Sunday, November 7, 2010

Day 21- Mountain Goats! & A Midnight Propane Adventure

October 5th 2010 Day 21 Tuesday

This morning Aaron had a test but he had time to get bagels with us beforehand so we could chat a bit more and then say goodbye. After that we hit the road once again, not quite sure where we would be stopping for the night but we figured since we got an early start we could cover a good amount of ground and stop whenever we got tired or whenever the daylight started to run out.

We were driving along a narrow two land highway when we realized the car in front of us had stopped short. There was another car in front of it that had stopped because a herd of some kind of animal had decided to cross the road. At first I thought they were deer because they were so big but then I realized, well, those sure look a lot like goats but… Oh my gosh they’re mountain goats!! I had no idea mountain goats were so huge! They were almost as big as adult whitetail deer! We were stopped for about a minute as about 8 of them took their time crossing, not seeming too startled by the cars. I was able to get a picture of them out the window as we passed by.

Mountain Goats just outside of Fort Collins, CO

Mountain Goats!
We unexpectedly passed through Central City on our round-about, off the interstate path. Butte, MT, known for its prolific copper mines, was known as the "richest hill on earth" while the Central City, CO area, home to several gold veins, was known as the "richest square mile on earth." I think they were a little off there though because the deposits weren't enormous and at its peak the population numbered only a little above 3,000 people, whereas Butte at it's peak had over a million people living and working.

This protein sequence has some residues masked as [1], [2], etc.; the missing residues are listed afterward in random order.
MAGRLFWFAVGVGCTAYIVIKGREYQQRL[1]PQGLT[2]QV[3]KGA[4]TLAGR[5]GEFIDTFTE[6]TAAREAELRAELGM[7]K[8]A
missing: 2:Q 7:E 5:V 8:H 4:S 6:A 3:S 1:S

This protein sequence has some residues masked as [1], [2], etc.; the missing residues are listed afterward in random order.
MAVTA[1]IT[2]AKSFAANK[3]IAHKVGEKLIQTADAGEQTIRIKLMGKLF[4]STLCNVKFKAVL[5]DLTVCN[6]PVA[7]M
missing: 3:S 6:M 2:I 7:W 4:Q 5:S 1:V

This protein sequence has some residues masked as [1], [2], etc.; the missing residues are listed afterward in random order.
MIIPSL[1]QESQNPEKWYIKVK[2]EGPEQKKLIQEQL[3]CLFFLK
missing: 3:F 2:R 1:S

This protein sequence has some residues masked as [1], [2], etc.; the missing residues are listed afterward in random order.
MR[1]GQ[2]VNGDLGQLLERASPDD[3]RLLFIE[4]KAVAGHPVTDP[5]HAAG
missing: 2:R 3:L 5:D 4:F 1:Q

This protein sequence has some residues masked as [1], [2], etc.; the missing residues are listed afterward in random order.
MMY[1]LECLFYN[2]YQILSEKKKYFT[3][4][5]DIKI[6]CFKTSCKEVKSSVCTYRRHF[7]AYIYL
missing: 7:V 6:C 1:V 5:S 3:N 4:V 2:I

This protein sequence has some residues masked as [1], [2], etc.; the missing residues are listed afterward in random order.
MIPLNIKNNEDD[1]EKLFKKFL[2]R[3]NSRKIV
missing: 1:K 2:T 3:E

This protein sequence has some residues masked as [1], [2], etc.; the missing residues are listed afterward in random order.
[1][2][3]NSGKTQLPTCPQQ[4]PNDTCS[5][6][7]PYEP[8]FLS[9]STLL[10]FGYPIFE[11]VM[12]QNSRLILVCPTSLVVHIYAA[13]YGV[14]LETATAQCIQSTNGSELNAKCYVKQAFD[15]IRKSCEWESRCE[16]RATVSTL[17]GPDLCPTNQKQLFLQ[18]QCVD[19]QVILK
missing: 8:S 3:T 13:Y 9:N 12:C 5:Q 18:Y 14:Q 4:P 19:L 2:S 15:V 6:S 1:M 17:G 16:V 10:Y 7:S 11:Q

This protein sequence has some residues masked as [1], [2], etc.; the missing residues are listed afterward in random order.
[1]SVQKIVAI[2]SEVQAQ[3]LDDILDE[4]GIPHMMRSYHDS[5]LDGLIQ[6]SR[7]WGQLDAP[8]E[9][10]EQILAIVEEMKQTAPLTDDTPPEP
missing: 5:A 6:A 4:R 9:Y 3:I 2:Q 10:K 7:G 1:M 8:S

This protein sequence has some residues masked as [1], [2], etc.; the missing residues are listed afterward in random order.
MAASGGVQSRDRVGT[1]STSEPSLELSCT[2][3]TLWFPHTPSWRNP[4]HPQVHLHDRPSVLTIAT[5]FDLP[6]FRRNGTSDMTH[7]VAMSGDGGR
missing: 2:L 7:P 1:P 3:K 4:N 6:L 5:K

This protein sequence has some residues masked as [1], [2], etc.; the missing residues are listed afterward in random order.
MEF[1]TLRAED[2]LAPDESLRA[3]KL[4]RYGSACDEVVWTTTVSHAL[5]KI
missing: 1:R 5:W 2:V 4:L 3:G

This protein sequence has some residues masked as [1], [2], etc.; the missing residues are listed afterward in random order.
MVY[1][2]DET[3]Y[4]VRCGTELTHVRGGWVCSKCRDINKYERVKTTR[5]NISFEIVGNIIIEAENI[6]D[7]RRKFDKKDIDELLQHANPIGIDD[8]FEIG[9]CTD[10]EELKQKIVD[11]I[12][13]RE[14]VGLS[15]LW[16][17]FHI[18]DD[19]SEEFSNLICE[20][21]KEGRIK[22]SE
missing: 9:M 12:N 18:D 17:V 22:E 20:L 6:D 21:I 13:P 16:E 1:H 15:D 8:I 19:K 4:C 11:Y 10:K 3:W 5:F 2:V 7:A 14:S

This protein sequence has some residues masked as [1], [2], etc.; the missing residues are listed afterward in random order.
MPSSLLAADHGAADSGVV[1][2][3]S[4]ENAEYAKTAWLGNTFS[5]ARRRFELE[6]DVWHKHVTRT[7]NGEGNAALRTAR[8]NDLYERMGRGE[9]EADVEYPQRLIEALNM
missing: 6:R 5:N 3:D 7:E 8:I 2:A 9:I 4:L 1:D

Central City was one of the many cities created around gold veins during the Pike's Peak Gold Rush of 1858. This rush followed the California gold rush by ten years and brought over 100,000 prospectors to the area. Central City is one of the cities that has remained intact since its heyday. 

Central City- a small city in the middle of nowhere filled with huge buildings and ornate sculptures.
We decided to spend the night in Pike National Forest even though Colorado is kind of annoying in that they charge you an entrance fee to hike in their forests and they charge you $12 to park your car! In the woods! Almost everywhere else in the country national forest camp spots are super cheap, entry to them is free, and you definitely don’t need a parking permit for your car! People who live in Colorado or who hike there frequently can buy a pass to save money but that didn’t make sense for us. Even knowing how crazy Colorado could sometimes be we figured that since we needed a place to stay and we wanted to be in the woods we would check out a spot in Pike and see how much it would be to spend the night. We did not realize how long of a drive, on a dirt road (with a travel trailer, ouch), it would be to get to the camp site. When we finally got there we were so relieved but then we saw that it was totally ridiculously expensive and didn’t provide any kind of hookups (and definitely no Wi-Fi!). Luckily since we were in the middle of nowhere we found a place where we could pull off on the side of the dirt road, just outside the national forest boundary, and set up our trailer so we could spend the night. It sounds a lot sketchier than it was. The trailer was positioned perfectly, far enough off the road that if a car came by we wouldn’t be in the way but also right next to a trickling creek that Hanz immediately splashed around in.